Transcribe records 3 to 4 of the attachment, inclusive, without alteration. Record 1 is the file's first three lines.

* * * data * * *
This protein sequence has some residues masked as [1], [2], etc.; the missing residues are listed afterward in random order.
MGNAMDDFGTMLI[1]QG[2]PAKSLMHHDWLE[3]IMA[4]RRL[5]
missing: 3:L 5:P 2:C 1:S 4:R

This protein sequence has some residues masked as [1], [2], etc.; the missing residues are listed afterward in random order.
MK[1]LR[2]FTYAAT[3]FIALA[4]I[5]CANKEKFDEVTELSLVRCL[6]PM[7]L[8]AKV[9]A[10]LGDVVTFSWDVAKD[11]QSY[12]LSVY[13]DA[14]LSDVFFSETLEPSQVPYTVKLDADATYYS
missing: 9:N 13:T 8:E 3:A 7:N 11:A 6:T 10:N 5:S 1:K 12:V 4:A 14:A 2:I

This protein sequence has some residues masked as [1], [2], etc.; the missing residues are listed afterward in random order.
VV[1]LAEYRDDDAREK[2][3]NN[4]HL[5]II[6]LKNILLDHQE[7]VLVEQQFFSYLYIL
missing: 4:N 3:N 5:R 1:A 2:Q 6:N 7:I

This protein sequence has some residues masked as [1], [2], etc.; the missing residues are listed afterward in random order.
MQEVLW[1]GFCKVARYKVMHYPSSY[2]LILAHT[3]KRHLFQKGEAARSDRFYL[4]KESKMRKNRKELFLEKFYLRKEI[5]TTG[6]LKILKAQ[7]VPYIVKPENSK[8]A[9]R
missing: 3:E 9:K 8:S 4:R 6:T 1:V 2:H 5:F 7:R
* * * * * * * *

This protein sequence has some residues masked as [1], [2], etc.; the missing residues are listed afterward in random order.
VV[1]LAEYRDDDAREK[2][3]NN[4]HL[5]II[6]LKNILLDHQE[7]VLVEQQFFSYLYIL
missing: 4:N 3:N 5:R 1:A 2:Q 6:N 7:I

This protein sequence has some residues masked as [1], [2], etc.; the missing residues are listed afterward in random order.
MQEVLW[1]GFCKVARYKVMHYPSSY[2]LILAHT[3]KRHLFQKGEAARSDRFYL[4]KESKMRKNRKELFLEKFYLRKEI[5]TTG[6]LKILKAQ[7]VPYIVKPENSK[8]A[9]R
missing: 3:E 9:K 8:S 4:R 6:T 1:V 2:H 5:F 7:R